Yves Nawfal was celebrating his 26th birthday at a pub called Powder in Faraya on Friday when he got in an altercation with a guy named Charbel Khalil and his friends over a girl. Normally, as is expected in such a familiar setting at a pub, the fight was supposed to be broken up by the pub’s owner – which he thought he did – and everyone goes home with a bunch of stories about their testosterone-high adventures to tell their friends.
Except that wasn’t the case and Yves Nawfal, who had texted his mother that same evening saying “je suis comblé maman, je t’aime,” is not okay and is dead, because he was unfortunate enough to live where the concepts of justice and accountability are foreign.
What happened was the following:
Charbel Georges Khalil, from the nearby village of Hrajel, who knows his way well in such scenarios, was not satisfied with the resolution the bar owner enforced. Instead, he got his men: Charbel Moussa Khalil and Juliano Saadeh to block the road for Yves and his friends. Soon enough, the road got opened through both groups’ connections, and they went on their way.
Instead of stopping at that level of intimidation, however, Khalil decided to ambush Yves and his friends as they left. He held out his semi-automatic gun and, along with his accomplices, fired at Yves’ convoy of two cars 17 times. Yves and his friends were unarmed. He hit Yves with 4 bullets, severely injuring him, and also injured Yves’ companion Saba Nader, whose father owns Bankers Insurance.
That same evening, calls on social media were up in flames to provide 12 units of O+ blood for Yves Nawfal, for an urgent operation in an attempt to stabilize him and possibly save his life. In medical terms, Yves would have been for anesthesiologists and physicians a class 6 patient whose surgical intervention was the only hope for him to live. Yves did not make it.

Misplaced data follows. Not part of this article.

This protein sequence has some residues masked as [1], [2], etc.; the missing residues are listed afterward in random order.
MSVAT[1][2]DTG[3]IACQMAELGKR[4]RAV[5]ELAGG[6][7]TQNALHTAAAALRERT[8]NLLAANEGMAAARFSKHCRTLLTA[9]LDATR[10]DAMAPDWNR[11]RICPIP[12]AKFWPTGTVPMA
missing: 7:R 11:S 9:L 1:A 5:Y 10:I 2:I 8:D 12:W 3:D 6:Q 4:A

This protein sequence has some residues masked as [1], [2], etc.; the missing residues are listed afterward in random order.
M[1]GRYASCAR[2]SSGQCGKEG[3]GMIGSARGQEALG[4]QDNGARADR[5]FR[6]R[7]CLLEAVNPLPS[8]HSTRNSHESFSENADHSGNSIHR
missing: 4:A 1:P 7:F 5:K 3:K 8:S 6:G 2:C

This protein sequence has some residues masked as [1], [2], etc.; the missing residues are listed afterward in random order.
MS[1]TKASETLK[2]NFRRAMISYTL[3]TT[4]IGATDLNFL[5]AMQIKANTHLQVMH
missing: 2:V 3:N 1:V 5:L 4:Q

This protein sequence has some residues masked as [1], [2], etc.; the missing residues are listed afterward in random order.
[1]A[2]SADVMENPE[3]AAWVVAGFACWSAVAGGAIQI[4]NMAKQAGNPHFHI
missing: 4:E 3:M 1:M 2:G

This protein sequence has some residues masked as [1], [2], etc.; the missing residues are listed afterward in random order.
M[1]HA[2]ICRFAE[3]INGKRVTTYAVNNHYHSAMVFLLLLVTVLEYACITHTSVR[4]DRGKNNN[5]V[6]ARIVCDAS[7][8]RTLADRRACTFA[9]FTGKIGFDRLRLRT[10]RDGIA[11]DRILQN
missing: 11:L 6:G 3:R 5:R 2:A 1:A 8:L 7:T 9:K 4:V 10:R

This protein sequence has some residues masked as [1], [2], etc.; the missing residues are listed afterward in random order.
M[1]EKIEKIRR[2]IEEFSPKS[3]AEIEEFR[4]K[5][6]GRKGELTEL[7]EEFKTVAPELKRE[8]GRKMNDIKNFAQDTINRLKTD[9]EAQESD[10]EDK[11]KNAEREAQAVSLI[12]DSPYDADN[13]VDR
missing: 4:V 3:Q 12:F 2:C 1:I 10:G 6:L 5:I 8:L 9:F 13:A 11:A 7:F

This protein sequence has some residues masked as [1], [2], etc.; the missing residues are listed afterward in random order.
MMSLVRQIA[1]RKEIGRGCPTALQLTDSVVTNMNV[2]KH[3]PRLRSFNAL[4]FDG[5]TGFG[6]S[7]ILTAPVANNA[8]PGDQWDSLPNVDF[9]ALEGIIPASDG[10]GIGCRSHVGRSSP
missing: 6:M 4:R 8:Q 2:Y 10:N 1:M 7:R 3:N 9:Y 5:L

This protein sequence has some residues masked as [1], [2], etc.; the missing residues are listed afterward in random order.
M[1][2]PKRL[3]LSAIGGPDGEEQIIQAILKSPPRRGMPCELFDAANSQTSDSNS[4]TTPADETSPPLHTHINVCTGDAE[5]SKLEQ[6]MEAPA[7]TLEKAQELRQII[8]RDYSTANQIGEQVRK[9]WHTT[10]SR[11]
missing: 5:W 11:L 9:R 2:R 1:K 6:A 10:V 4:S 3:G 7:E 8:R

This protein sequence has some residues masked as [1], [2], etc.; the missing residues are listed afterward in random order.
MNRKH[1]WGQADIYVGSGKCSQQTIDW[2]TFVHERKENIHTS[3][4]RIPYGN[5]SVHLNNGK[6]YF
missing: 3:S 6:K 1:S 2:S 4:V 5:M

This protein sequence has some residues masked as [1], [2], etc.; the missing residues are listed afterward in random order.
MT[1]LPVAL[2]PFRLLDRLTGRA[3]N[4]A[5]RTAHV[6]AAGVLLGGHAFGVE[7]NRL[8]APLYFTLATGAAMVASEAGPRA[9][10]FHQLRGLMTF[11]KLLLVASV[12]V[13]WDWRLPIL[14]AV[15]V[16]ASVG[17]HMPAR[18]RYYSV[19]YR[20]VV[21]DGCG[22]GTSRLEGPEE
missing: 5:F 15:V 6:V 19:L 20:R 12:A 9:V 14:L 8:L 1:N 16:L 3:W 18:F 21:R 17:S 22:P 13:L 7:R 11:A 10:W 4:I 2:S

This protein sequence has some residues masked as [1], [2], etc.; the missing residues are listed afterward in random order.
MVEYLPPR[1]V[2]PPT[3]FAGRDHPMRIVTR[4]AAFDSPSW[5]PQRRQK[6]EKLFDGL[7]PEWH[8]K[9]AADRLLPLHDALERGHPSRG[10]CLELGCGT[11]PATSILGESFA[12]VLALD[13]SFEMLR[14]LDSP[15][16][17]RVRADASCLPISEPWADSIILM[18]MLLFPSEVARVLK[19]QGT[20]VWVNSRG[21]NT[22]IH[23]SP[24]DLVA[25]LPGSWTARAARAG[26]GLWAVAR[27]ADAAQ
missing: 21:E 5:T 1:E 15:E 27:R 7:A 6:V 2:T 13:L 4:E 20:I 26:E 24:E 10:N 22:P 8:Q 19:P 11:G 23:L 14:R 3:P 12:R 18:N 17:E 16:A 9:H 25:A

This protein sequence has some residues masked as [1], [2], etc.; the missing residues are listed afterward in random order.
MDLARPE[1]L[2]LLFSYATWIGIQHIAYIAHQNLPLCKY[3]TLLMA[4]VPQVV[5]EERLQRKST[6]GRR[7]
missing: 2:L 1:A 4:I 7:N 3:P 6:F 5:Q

His killer, Charbel Khalil, is now nowhere to be found. He has sought refuge with one of Keserwan’s very influential figures, whose name is unknown yet, and who is keeping Mr. Khalil away from the cops that are actively searching for him. Clearly, the only way Charbel Khalil is to be found is by the politician hiding him to give him up.
The following are two pictures of Khalil, whose face is circled in red in one of them, posing with a gun next to some church because that’s how someone like him goes about his days:
And the following is a video of the assault via LBC:
We live in a jungle where rule of law does not exist, where you can do whatever you want – even kill – and still get away with it through the help of the many Lebanese that are always above the law, on whom there’s no accountability, who never face the consequences of their actions.
Charbel Khalil, who’s only 27, already did a similar thing to another victim last year and was not arrested for it. He was not thrown in jail, in which case Yves would have still been alive and his mother wouldn’t be grieving now, and social media wouldn’t be seething over such a heinous crime taking place just because the murderer is so influential he could get away with murder.
What happened after last year’s assault was probably also something similar to what took place this time: political intervention, silencing of the victim, media blackout, everyone goes about their days normally.
But not this time. How do you get away with murder in Lebanon? You need connections. How else would someone with a criminal past of assault like Khalil still be around to drink at pubs and get into altercations and kill?
The problem here isn’t just Khalil. It’s that there are those Lebanese that are above the law who can get you away with murder, hide you from justice until people forget.
But there comes a time when your face is plastered across every social media platform, news service, and blog that your connections should fail you, they should give you up, and you should face justice for the young life you took, whose entire future you took and whose family you just bereaved.
16 years ago, my family went through something similar. It was also in the news. My uncle was shot by a lunatic in our hometown. We were bereaved. I remember my grandmother weeping, my mother wailing, his children oblivious. The only solace we got back then wasn’t the many people that came to the funeral, the many who wished mercy on his soul and the support the family got. No, it was that my uncle’s killer – also influential, also well connected and also a psychopath – faced his own justice too.
Yves’ family, friends, and loved ones not only need but demand justice. Charbel Khalil has to be given up. The Keserwani influential person protecting him cannot hide him anymore, and shouldn’t be allowed to hide any killers and criminals from justice. It’s high time Mr. Khalil faces retribution for what he did.
Rest in peace Yves. I didn’t know you, but your loved ones have made sure everyone knows that you were very loved.